Eventually the door was opened again, this time by Kingsley Shacklebolt.

"Hello," said Remus, surprised. "I thought you were guarding the Muggle Prime Minister these days."

"I am. However, tonight heís getting a surprise visit from the Minister. Our minister, I should add, as well as from Cornelius Fudge."

"Poor chap. So what are you doing here?"

"Tonks told me what happened," Kingsley began slowly, almost disapprovingly. "Dumbledore has already been informed, so you should be let out of here within a few hours, but a report must be filed about the incident first. I volunteered to do it, as Tonks has patrol tonight."

"Oh. Well. Thatís a relief."

"Do you mean because Dumbledoreís gotten you off, or because Tonks isnít here to take your report?"


"Shall we begin taking this down?" Kingsley took a quill and parchment out of his pocket. "We just have to make it sound unimportant enough that you got off with such a light sentence, but plausible enough that the other werewolves wouldnít suspect anything amiss, should they care to check."

"Wonít that be difficult?"

"No," said Kingsley. "Itís fairly easy, in fact. The only loose end is this other fellow you were with."


"Yes. I think for the purposes of our report itís best if the young man remains a nameless accomplice, yes?"

Remus shrugged. "Youíre the expert at falsifying documents, I suppose." Kingsley began scratching on the parchment, and Remus thought there was a bit of a grin on his face.

"Never mind falsifying anything," said Kingsley. "Just tell me everything that happened, exactlyÖ."


The boy who had leapt of the shadows had a wand that was extraordinarily long and thin. The way he was waving it around, Remus was certain it would snap in the breeze it was creating.

"Stop!" cried the boy. "Stop, or Iíll curse you both where you stand!"

Eric in the dumpster stood up straight, and Remus stopped leaning against it. Neither of them had made any attempts to run when they saw the boy. They both stared at him and his somewhat wayward wand. Ericís eyes immediately narrowed, but Remus became somewhat bemused.

"Can we help you?" he asked politely.

"Stay back! Stay back, werewolf! I know what you are! Youíre a werewolf!"

"Why would you think that?" Remus was genuinely surprised.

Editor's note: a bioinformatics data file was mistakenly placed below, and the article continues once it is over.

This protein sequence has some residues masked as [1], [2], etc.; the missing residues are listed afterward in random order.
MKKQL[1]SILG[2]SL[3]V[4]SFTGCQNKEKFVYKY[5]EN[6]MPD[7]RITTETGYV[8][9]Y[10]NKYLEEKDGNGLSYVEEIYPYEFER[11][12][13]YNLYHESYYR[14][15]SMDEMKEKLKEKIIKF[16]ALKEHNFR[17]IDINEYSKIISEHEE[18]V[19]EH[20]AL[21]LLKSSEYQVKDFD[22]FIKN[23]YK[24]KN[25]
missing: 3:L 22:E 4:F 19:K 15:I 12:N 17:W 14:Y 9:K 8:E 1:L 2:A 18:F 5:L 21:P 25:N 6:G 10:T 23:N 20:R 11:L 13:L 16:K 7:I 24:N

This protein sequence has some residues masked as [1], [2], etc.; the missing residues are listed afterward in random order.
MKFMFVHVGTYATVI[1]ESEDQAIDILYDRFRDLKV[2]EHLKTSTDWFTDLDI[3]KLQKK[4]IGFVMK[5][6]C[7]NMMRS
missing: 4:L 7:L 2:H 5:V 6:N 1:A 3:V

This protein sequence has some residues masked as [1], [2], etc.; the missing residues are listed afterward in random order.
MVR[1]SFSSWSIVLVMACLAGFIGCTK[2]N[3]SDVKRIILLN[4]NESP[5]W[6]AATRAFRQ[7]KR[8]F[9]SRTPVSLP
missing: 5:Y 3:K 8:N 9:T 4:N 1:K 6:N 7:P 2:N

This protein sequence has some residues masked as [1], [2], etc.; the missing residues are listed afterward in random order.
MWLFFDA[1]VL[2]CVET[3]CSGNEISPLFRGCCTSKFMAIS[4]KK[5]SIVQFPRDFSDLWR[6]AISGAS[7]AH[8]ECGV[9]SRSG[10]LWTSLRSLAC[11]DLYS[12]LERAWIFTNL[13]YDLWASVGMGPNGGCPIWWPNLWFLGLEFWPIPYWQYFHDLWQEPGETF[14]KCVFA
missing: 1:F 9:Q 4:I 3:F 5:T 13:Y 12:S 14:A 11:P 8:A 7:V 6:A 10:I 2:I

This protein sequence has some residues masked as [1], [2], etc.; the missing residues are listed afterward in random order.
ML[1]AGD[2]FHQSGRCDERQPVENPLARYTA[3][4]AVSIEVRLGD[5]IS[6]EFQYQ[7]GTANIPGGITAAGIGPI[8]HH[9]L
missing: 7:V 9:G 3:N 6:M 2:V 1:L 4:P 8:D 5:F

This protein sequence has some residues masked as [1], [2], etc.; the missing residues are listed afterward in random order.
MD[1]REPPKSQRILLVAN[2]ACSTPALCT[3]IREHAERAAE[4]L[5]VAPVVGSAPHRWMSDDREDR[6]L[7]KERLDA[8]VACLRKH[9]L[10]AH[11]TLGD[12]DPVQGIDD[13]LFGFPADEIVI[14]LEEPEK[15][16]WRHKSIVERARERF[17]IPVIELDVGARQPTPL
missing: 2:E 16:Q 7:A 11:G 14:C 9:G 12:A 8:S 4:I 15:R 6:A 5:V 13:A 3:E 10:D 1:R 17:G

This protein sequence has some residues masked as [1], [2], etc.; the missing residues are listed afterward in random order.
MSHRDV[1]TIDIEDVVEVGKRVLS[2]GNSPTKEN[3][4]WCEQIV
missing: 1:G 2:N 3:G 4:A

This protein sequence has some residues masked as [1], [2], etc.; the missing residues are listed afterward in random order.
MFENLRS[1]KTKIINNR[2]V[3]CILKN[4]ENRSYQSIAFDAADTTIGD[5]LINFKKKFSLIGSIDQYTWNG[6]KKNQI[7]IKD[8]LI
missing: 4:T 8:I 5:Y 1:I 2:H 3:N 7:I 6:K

"I just heard you talking! Anyone who just heard you talking would be able to figure it out! And now Iím going to put you under arrest!"

But the boy made no move beyond waving about his oversized wand back and forth, as if it were a great shield rather than just a flimsy stick of wood.

Remus sensed some animosity coming from Ericís end, and decided to see if he couldnít rationally send this man, who was obviously a Ministry employee, away without having to resort to using his own wand. If he did so in front of Eric, it would eventually spread among the other werewolves that he was a wizard, and then probably a nice walk into a dark alley never to come out alive. However, getting arrested really wasnít a good ideaÖ.

He sighed. "Why exactly do you want to arrest us?"

"Suspicion of lycanthropy!"

"Thatís not a crime, that I know of."

"It is when youíve got Fenrir Greyback running about!"

Eric made a sudden movement, but did not move out of the dumpster. Remus gave him a severe look that he hoped would keep Eric put until the man could be persuaded to leave.

"I assure you, sir, we donít have anything to do with that person, or Lord Voldemort eithó,"

The boy gasped and made a frantic movement with his wand. He sent off a Disarming Charm, which was daft because neither Remus was holding nothing, and Eric only his gloves, which were encrusted with rubbish from the dumpster. The curse was poorly aimed and bounced off the brick wall to Ericís left, but it was enough to spurn him finally into action. He leapt out of the dumpster with a snarl and landed on the Ministry worker before the boy could even get a curse off. Eric had pushed the boy onto his back when Remus pulled them off each other, which thankfully wasnít hard, as Eric was quite scrawny. (Lifetime of living off dumpster pizzas, Remus thought bitterly.)

"Did you find the food in there?" asked Remus, as he held onto the boy by the back of his shirt and nodded towards the dumpster.